I was introduced to Twitter about six months ago, and like majority of the world I have been on Facebook for many years. No offence to the creators of this networking enterprises, but I am not sure that either of this have satisfied my hunger in being able to express my true opinions about my passion in life, Football.
11 years ago I moved to the US but I still remember my roots, so it has been hard not to call the game ‘Soccer’ considering it is not only my passion but I am fortunate enough to have a career in the world’s best game. So I have given into the world of blogging, to express my opinions and thoughts about this game which the English supposedly created and the Brazilians perfected. By no means do I feel like I have the answers to all player development issues and strangely enough this past spring actual found myself in the role of the person us coaches seem to have the biggest issues with. I did and still do coach my own six year old son in soccer but this spring he started playing T-Ball, so there I stood bewilder, trying to hide my disappointment that a new sport was entering his life.
So how did I deal with it???? BADLY
I was not the parent that yelled at the coach. I was not the parent that screamed at his own child for not running fast enough. I was not the parent that abused the umpire and officials for making a bad call. I was simply the parent that sat in the outfield away from the others and observe. So how come I was still the bad parent?
I simply hated the sport and with great passion; I despised watching my son play a sport where he stood around for well over half of the time. However as I slouched down in my fold away chair back beyond the outfield I could still see him smiling as he squatted down on third base ready to try and catch a ball. But in my stubbornness I refused to believe he was quitting soccer to play Americas number one past time, so I kept belittling T-Ball and making sure he knew that my heart was only set in the sport of soccer. It was not working; he was not quitting T-Ball and when I finally grew up I realized he was not quitting soccer.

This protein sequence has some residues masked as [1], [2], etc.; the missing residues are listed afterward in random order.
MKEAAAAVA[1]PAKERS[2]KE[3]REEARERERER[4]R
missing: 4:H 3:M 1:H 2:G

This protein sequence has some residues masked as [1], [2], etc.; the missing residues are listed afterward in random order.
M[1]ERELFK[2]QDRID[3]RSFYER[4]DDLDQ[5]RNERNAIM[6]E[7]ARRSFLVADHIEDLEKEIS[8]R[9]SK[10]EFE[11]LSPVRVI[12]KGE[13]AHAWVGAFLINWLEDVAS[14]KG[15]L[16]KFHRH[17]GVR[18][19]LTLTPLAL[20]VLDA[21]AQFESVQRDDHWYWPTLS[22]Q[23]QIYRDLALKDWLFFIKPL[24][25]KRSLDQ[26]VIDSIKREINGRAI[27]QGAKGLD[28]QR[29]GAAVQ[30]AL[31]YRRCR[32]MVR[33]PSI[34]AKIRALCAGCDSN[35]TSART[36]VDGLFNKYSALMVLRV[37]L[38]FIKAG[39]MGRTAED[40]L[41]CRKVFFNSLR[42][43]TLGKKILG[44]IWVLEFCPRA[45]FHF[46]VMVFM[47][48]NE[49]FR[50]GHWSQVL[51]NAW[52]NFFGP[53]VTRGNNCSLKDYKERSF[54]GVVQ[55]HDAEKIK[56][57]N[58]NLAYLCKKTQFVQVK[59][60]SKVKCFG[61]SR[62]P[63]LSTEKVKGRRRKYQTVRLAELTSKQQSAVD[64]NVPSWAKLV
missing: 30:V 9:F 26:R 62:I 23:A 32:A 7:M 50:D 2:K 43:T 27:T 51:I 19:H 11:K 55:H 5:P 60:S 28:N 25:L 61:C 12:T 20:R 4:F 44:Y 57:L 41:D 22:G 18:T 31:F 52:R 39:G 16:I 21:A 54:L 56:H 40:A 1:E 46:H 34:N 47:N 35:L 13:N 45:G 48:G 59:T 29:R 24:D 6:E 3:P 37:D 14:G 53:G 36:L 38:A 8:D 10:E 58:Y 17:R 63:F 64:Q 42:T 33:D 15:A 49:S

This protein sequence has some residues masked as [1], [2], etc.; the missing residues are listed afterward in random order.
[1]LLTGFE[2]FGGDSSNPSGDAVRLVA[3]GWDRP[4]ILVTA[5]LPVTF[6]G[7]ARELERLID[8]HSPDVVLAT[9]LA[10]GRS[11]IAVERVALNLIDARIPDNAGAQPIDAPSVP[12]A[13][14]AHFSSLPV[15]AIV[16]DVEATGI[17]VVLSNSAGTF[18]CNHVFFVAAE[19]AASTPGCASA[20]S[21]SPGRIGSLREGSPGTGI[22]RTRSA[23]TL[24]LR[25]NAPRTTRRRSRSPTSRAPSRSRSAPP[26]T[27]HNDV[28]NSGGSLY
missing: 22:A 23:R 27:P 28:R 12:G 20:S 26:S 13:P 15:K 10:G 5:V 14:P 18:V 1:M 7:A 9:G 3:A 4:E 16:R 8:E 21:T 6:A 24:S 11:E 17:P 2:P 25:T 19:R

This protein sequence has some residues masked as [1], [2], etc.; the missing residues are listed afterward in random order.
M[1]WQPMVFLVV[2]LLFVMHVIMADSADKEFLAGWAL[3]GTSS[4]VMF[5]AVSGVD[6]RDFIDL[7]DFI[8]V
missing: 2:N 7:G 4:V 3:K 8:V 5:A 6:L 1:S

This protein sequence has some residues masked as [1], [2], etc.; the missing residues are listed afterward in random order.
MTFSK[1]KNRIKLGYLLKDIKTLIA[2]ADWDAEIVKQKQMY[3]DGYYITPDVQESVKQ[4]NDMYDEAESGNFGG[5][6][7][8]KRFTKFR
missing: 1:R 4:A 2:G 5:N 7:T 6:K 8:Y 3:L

Every experience in life can teaches us a lesson and sometimes when we are being taught as adults the lesson comes from those younger than us. Realizing that my six year old son was probably acting more mature than me, I slipped on my new pair of shoes to see if the game of T-Ball could give me any guidance in how to make soccer more enjoyable and challenging.
Sitting back and observing the T-Ball practice sessions I just could not see why he enjoyed the game. The drills were kind of stagnant, but in my opinion so is they game. However in his eyes the practice sessions related back to the real game of baseball. They did not include the story book type of activities which were involved in the U6 soccer, so despite his age and including plenty of slanty line activities he was not being challenged in soccer.
We all know that the game needs to be challenging yet fun, but I start to question the story book approach for the younger players. Having read the material put out by US Soccer and how a lot of work needs to be placed into Zone 1 we can still make the game fun but keep it real. This fall he is back playing soccer but in the U8 league, a great opportunity for me to now experiment. We have played plenty of fun tag games, but having worked with professional players down to grass roots all players love a tag game, but we have played games which have been challenging building up from 1v1 to 3v1. It may not be pretty but don’t we need to challenge the higher caliber players even at this age so we can keep them at this level when they are playing as an adolescent and beyond.
Little League Baseball League and Pee-Wee football have had it right for years and during my one of my daily rants with my work colleagues about how much T-Ball parents yelled and screamed and the coaches belittled kids one of my fellow work buddies brought it to my attention on how else kids use these youth sports to relate to the real game.
My son had spent his first T-Ball season on the LA Dodgers, which now became one of his favorite baseball teams to follow. I grew up in a country where football was our only sport and also grew up when my beloved Liverpool FC were good, the likes of John Barnes and Rob Jones became my hero’s. My son watches the game, knows players in EPL and even has his own Fantasy Team (which is better than mine), but surely we needed to get all kids to identify more with the game beyond their little league. Thanks to the wonderful idea from my work colleague all the teams in the local recreational league are now named after Major League Soccer teams.
The coaches, players and parents love this concept and I see kids starting to learn more about the game than just playing, just hope more recreational leagues will follow this concept.
But the major lesson I learned through it all, was not about coaching or indentifying ourselves with the real game. The lesson was to simple sit back and enjoy watching my kid play, whether it be baseball, soccer or some other sport you can’t beat it when you see kids laughing and smiling because it’s a game. A game for them to play and for us to enjoy watching them play.